Shares for Rights

This Government seems intent on tinkering with (for ‘tinkering’ read ‘annihilating’) employment rights.  The latest idea, which is intended to be law by April 2013, is for newly hired employees to be able to trade their workplace rights, including some maternity rights, for shares.  Provided such employees accept that they may be fired at will without redundancy pay, they may be awarded shares in the company with a value of up to £50,000.  Any increase in the value of such shares would be tax free.

Clearly, flesh needs to be put on the bones of this proposal but the main issues with this which spring to mind are as follows:

1.  Not all employers are limited companies.  Surely, if the idea is to encourage business growth without the fear of litigation, the “one man bands” and business partnerships are in as much need of such encouragement as limited companies.

2.  Will the employer be obliged to purchase the shares on termination of employment and, if so, at what value?  Employees are certainly unlikely to be able to sell the shares on the open market.  Furthermore, £50,000 is significantly less than the current cap on compensation for unfair dismissal and takes no account of the uncapped level of compensation which can be awarded for other types of claim.

3.  Making employees shareholders of their employers is no bad thing as it may well improve employer/employee relations.  Should this not be something which can be implemented without eroding employment rights further?  Already employees need to be employed for two years before they can claim unfair dismissal.  Why should they be prevented from claiming it at all?  

4.  What about discrimination claims?  Does the Government intend that the issues of shares will mean employees cannot claim discrimination either?  If so, it doesn’t seem like a very good deal for employees and effectively gives employers the green light to act with impunity.

5.  Will employees be forced to take shares in return for reneging their rights?  Even if not forced by legislation, will employers be able to make the taking of shares a condition of an offer of employment?

So many questions and so few answers which, giving the proposed timing of this new legislation, is a little concerning.  

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About Belinda Lester
I am the managing director and founder of Lionshead Law a specialist employment law and HR consultancy company.

6 Responses to Shares for Rights

  1. In addition to your point about exit value, I wonder what protections there will be to prevent abuse by the employer when shares in private companies are taken up. One can envisage a situation where a company has fallen on hard times (the shares may even be worthless) and the company restructures or goes bust shortly afterwards. Who will be the arbiter of the valuation and the percentage of shares received by the employee?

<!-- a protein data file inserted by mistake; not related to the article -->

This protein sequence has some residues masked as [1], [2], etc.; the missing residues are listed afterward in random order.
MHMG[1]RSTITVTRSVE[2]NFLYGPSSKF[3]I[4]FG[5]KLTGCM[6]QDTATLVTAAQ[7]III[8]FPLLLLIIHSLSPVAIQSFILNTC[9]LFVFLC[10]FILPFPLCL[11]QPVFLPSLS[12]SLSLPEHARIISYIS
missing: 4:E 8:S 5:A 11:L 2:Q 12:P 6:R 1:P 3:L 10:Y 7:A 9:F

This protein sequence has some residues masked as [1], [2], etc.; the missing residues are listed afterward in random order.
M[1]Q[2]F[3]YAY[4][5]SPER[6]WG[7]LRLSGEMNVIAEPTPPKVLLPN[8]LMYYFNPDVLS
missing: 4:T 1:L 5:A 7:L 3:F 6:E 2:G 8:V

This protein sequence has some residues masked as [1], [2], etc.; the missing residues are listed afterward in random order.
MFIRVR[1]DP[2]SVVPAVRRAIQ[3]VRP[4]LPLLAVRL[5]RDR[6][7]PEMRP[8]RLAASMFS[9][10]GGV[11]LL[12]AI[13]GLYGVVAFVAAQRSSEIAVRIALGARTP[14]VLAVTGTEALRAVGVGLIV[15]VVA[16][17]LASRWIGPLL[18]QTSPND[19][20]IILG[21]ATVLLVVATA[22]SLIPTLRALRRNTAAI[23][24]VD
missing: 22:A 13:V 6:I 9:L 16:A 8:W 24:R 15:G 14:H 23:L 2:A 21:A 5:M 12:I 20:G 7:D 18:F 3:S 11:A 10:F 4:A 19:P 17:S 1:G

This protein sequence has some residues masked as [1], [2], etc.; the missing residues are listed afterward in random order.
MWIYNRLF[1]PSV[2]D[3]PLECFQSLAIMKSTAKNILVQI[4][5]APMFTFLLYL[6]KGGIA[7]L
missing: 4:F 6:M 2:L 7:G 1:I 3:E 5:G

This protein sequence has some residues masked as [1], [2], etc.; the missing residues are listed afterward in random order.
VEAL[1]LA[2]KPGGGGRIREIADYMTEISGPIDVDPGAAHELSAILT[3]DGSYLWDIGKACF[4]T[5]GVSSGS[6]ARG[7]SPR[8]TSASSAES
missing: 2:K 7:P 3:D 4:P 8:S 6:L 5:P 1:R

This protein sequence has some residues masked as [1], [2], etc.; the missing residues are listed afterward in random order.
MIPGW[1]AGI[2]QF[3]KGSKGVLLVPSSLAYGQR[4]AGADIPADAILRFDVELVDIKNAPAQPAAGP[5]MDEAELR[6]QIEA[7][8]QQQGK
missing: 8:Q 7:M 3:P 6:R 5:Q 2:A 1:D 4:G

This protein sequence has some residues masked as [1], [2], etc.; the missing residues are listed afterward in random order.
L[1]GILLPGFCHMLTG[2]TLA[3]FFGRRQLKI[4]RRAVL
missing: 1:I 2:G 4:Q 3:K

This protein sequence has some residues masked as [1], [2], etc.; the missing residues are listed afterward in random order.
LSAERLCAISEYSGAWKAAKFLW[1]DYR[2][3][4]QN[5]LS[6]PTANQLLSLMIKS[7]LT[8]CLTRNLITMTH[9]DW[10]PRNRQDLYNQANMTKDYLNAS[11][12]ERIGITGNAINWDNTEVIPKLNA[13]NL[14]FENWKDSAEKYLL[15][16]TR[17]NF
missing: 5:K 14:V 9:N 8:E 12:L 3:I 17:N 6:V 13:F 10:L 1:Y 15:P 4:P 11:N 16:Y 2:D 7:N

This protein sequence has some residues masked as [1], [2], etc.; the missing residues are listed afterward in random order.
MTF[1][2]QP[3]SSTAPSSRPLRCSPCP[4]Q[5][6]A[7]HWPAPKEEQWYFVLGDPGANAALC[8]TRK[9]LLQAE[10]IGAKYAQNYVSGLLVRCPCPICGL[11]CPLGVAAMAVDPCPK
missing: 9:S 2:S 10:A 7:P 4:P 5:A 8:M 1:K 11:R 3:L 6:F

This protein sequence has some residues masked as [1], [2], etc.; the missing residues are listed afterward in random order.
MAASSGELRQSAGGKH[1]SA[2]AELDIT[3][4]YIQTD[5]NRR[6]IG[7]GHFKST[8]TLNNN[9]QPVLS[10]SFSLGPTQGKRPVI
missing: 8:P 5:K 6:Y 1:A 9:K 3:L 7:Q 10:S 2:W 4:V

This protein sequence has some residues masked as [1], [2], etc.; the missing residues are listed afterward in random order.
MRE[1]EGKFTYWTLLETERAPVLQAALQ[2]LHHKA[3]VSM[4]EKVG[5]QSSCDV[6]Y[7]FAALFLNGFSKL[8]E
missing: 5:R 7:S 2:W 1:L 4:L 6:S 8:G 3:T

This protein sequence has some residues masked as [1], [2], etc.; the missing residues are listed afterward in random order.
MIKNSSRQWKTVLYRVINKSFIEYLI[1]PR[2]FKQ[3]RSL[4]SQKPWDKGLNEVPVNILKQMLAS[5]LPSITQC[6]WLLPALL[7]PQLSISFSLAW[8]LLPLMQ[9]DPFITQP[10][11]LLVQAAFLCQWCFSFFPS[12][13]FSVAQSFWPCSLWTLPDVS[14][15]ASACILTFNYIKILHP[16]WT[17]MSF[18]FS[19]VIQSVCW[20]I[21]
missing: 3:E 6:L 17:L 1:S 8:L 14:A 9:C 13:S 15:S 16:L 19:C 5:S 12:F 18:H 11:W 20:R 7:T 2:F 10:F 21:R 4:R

I also find the timing of the announcement “interesting” as the government has only recently widened the scope of audit exemption in private companies. Perversely even more private companies will have no third party scrutiny!! *

    While moves to align the motivations of shareholders and employees would be welcome this does seem to be a rather blunt instrument!!

    * (While shareholders can require an audit, how many employees will know that they can or want to go down that path- especially when they’ve no employment rights).

  2. I think the whole thing sounds like it was scribbled down on the back of a fag packet after a few too many drinks. It is ill thought out and I just don’t see how it is going to be workable (or even desirable for either employers or employees) in practice.

  3. Strangely enough I was saying exactly the same thing to a solicitor yesterday evening.Maybe we are psychic?!

  4. Howard Lederman says:

    October 24, 2012

    Thank you for posting this item on employers offering shares to employees in exchange for employees giving their statutory and other rights. I recognize that the aim is to turn employees into “stockholders,” so that they will not longer be employees. Thus, employers can violate laws, like anti-discrimination and civil rights laws, with impunity. This situation reminds me of turning employees into “independent contractors” to accomplish the same aim.

    Howard Lederman

  5. Actually Howard, they will still be employees and it seems that the intention is not that they will give up all their statutory rights, just their right to claim unfair dismissal. The Equality Act 2010 (which is the anti-discrimination legislation) will still apply as will other statutory protections. Nevertheless, it seems ill thought out and I can see it throwing up all sorts of problems if, as is anticipated, it is introduced with effect from April next year.

  6. Pingback: Employment rights – would you give them up for shares? – Parental Choice UK

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